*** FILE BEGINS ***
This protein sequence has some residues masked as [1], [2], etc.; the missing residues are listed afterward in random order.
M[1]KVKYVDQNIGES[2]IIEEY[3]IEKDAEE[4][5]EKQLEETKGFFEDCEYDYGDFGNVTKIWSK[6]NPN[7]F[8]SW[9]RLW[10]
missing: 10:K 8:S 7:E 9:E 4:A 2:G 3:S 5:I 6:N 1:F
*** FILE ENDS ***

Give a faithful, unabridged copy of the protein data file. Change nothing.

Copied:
This protein sequence has some residues masked as [1], [2], etc.; the missing residues are listed afterward in random order.
M[1]KVKYVDQNIGES[2]IIEEY[3]IEKDAEE[4][5]EKQLEETKGFFEDCEYDYGDFGNVTKIWSK[6]NPN[7]F[8]SW[9]RLW[10]
missing: 10:K 8:S 7:E 9:E 4:A 2:G 3:S 5:I 6:N 1:F